People can never be fulfilled for long either in the public or in the private sphere. We try one, then the other, and frustration compels a change in course. Moreover, however effective a particular course may be in meeting one set of troubles, it generally falters and fails when new troubles arise. And many new troubles are inherently insoluble. As political eras, whether dominated by public purpose or by private interests, run their course, they infallibly generate the desire for something different. It always becomes after a while “time for a change.”
—The Cycles of American History
Before historian Arthur M. Schlesinger, Jr.—not to be confused with his father, historian Arthur M. Schlesinger, Sr.—published The Cycles of American History in 1986, few people recognized that history had a point. Most instead believed that history was composed of unconnected events in the past that had little to no effect on the present.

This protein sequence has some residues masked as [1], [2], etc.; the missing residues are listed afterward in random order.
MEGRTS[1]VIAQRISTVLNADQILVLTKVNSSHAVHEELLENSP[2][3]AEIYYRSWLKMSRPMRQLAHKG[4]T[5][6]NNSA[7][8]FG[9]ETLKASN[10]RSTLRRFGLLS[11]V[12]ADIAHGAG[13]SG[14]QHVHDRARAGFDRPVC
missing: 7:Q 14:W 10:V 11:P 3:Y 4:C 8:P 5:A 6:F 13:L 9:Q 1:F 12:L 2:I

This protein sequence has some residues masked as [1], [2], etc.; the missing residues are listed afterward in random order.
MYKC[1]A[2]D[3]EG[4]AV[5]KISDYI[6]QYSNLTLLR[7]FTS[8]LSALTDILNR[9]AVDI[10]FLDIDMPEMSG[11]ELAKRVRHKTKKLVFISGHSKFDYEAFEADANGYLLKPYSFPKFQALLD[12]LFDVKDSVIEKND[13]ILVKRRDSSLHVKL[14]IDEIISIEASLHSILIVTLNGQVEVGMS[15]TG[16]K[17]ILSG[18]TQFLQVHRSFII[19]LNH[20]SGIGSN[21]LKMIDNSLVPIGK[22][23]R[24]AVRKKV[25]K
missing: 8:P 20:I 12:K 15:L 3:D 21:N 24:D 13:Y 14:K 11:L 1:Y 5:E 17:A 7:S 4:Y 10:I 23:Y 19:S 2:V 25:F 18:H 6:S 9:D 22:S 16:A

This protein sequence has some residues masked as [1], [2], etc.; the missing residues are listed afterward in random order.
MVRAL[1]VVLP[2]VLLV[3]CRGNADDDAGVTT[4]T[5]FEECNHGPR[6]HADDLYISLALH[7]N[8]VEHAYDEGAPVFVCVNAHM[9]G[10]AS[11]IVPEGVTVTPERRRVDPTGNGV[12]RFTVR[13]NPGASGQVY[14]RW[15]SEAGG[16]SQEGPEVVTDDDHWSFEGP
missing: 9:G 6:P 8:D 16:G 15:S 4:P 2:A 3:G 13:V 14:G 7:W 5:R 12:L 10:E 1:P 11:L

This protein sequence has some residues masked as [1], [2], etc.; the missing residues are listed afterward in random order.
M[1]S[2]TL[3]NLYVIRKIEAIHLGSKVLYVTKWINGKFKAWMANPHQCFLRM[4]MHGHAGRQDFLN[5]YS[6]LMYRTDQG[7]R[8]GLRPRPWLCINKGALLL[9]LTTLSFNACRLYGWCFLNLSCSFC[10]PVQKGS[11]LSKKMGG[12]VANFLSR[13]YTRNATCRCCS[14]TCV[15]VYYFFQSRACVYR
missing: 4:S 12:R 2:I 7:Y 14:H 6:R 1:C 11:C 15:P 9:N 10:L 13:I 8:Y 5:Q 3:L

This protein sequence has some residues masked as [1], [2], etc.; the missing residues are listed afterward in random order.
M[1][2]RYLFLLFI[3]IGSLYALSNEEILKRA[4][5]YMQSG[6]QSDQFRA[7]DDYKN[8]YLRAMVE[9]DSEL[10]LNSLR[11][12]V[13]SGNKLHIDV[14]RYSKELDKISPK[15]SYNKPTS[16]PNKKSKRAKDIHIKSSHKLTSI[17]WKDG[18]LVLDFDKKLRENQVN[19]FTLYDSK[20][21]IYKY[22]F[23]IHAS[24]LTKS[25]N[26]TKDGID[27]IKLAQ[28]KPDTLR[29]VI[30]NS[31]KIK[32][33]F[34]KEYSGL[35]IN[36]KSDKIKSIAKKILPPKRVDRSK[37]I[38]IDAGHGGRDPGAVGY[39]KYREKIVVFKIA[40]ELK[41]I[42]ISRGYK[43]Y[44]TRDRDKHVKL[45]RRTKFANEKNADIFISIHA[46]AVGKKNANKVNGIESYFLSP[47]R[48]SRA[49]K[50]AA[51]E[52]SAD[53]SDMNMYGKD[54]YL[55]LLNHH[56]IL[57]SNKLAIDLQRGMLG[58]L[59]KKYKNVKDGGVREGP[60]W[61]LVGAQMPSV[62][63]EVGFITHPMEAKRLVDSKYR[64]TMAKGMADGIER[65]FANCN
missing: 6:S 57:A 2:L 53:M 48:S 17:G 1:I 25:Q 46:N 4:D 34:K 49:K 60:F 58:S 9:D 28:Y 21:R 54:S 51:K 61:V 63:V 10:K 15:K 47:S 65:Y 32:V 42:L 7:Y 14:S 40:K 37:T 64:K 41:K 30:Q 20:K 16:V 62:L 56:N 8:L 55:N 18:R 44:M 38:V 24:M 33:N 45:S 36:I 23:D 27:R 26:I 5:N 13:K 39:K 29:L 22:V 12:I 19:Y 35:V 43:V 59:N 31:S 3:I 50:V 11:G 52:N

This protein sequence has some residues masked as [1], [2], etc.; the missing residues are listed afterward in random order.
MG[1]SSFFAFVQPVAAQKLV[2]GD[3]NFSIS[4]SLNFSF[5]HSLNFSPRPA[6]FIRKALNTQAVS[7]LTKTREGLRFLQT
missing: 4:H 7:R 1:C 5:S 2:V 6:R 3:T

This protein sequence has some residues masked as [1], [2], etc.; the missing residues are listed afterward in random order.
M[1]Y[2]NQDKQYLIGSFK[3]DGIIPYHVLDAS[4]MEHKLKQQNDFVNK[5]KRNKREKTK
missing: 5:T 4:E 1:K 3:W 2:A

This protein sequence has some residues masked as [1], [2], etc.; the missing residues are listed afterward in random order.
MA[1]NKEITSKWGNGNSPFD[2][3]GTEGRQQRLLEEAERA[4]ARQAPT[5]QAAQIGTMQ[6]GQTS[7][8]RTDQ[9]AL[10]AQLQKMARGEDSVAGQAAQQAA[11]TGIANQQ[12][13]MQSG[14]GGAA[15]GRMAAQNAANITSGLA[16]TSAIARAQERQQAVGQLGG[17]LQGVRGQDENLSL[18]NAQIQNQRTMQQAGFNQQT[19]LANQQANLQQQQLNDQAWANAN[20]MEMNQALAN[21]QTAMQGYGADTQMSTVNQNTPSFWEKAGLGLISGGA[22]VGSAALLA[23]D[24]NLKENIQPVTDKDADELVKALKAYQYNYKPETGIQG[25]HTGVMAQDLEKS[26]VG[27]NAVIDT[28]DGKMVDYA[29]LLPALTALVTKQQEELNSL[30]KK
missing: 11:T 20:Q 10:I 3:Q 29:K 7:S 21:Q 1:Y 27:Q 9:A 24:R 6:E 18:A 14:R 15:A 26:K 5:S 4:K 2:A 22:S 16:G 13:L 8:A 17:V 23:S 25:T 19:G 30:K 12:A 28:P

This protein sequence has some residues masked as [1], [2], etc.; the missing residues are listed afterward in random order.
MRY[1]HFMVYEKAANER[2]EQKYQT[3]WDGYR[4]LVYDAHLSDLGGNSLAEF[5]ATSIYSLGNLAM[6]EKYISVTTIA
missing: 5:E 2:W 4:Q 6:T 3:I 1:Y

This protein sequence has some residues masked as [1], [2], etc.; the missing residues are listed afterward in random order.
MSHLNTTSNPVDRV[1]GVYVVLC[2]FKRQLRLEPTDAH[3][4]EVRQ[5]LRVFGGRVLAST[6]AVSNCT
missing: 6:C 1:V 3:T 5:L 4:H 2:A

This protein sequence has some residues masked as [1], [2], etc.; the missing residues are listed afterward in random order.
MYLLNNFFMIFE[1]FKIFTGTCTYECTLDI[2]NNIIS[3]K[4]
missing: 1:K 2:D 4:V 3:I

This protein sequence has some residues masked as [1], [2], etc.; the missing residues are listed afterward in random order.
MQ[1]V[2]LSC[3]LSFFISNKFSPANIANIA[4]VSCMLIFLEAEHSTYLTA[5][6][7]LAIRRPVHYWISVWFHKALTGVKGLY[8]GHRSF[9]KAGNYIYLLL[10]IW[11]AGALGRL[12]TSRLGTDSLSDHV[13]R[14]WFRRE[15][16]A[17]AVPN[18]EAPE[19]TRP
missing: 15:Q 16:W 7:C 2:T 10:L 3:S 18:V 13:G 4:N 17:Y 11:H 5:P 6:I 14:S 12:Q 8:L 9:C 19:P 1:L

At the time, historians defended their practice with two famous quotations: 1. Dionysius’s “History is philosophy teaching by example” and 2. Hegel’s “The owl of Minerva takes flight at dusk.” There were, however, several problems with these quotes. First, Dionysius (of Halicarnassus) lived before Jesus and was more a rhetorician than a historian.* Second, Hegel is really, really hard to understand.
*And what forms of history did he really have access to? What could he study? I assume he did all his research in the Library of Alexandria.